Maldives’ only newspaper urges lawmakers to withdraw defamation bill

Top journalists from Maldives' only newspaper Mihaaru pictured at the parliamentary committee reviewing the defamation bill on Wednesday. MIHAARU PHOTO/MOHAMED SHARUHAAN

Top journalists from Maldives’ only newspaper Mihaaru pictured at the parliamentary committee reviewing the defamation bill on Wednesday. MIHAARU PHOTO/MOHAMED SHARUHAAN

The only newspaper in the Maldives on Wednesday urged lawmakers to withdraw the controversial defamation bill and stop the efforts to criminalise defamation.

Mihaaru assistant editor Ahmed Abdulla Saeed told the parliamentary committee reviewing the ‘Defamation and Freedom of Expression Act’ that lawmakers should abondon efforts to criminalise defamation and instead look to offer compensation for slander and libel through civil lawsuits.

“We don’t believe in criminalising defamation,” Saeed said.

He said the bill contradicts the constitution, Islamic Shariah and several international covennats Maldives is party to.

Saeed also noted that international rights groups were pushing to de-criminalise defamation.

“We don’t want and have no intention of publishing libel. That’s not how we practice journalism,” Saeed stressed.

After weeks of protests and voicing concerns had appeared to have paid dividends as the government was seemingly forced to withdraw the bill dubbed as the death of free media and speech in the archipelago in June.

However, the new draft bill has only made ‘cosmetic changes’ reducing the maximum fine from the original MVR5 million to MVR2 million. Failure to pay the fine would lead to a jail term between three to six months.

Mihaaru also pointed out that the bill prevents an appeal until the fine is paid.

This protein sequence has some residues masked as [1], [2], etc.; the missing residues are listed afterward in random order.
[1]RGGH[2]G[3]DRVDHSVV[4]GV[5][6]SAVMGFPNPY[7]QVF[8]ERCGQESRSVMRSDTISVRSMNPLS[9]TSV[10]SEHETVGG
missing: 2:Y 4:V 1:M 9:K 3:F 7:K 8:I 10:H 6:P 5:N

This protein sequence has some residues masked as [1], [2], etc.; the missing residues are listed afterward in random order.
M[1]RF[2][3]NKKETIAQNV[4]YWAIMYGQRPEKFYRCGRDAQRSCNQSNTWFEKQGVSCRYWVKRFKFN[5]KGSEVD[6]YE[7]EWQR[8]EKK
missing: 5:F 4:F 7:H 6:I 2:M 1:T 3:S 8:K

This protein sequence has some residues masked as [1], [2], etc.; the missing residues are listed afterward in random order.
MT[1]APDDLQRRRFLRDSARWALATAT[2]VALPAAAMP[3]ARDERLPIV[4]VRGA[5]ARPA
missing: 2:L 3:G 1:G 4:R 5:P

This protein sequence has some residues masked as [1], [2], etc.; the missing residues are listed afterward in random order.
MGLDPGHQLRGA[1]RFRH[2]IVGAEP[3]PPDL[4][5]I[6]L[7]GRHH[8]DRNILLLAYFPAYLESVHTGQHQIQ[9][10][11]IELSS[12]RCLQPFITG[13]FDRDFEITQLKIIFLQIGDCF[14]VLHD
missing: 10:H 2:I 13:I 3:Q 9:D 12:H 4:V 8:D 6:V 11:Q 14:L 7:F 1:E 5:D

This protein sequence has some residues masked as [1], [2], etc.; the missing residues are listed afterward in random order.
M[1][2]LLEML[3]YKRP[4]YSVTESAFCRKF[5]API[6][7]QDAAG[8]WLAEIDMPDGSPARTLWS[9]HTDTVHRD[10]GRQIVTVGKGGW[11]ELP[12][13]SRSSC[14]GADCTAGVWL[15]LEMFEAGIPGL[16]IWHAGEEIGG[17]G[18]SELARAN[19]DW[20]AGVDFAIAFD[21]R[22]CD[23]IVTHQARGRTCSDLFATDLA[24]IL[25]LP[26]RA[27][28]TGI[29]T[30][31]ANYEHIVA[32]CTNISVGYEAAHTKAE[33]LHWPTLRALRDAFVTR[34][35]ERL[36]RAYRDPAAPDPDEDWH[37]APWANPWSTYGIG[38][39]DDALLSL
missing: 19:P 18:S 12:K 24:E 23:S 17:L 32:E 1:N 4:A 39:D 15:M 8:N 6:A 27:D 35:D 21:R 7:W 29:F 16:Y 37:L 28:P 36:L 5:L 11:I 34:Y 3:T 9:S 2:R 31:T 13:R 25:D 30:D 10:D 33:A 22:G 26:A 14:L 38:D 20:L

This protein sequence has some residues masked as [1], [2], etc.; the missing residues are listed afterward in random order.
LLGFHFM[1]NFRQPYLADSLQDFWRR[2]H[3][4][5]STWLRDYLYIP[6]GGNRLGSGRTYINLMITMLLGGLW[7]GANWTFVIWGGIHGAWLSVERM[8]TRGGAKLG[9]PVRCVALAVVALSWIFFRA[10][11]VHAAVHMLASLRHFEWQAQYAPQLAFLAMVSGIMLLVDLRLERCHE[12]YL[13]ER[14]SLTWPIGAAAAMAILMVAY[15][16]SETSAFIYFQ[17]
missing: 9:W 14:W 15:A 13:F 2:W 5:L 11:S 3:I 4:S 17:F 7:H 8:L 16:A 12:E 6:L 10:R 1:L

Managing Editor Ismail Naseer alleged that the bill has been designed to destroy free media in the Maldives.

“This bill has not been drafted to protect people against defamation. But it rather prevents media freedom,” Naseer lamendted.

Human rights groups and media organisations have expressed concern that the bill is being proposed at a time when large-scale corruption allegations against senior government officials are being investigated, so as to silence media exposure of such allegations.

The media has rallied to launch an extensive campaign to raise public awareness on the dangers of the bill.

The parliamentary committee is looking to complete the review before August 25, but has decided to consult several state and independent institutions.

The committee has decided to summon the main registered media outlets, broadcasting commission, Islamic University, Fiqh Academy, National University, Film Association, Human Rights Commission, Lawyers Association, Police, Maldives National Defense Force (MNDF), Attorney General and the Prosecutor General (PG).

The committee earlier Wednesday consulted the Maldives Media Council where members also shared concerns over the contentious bill.

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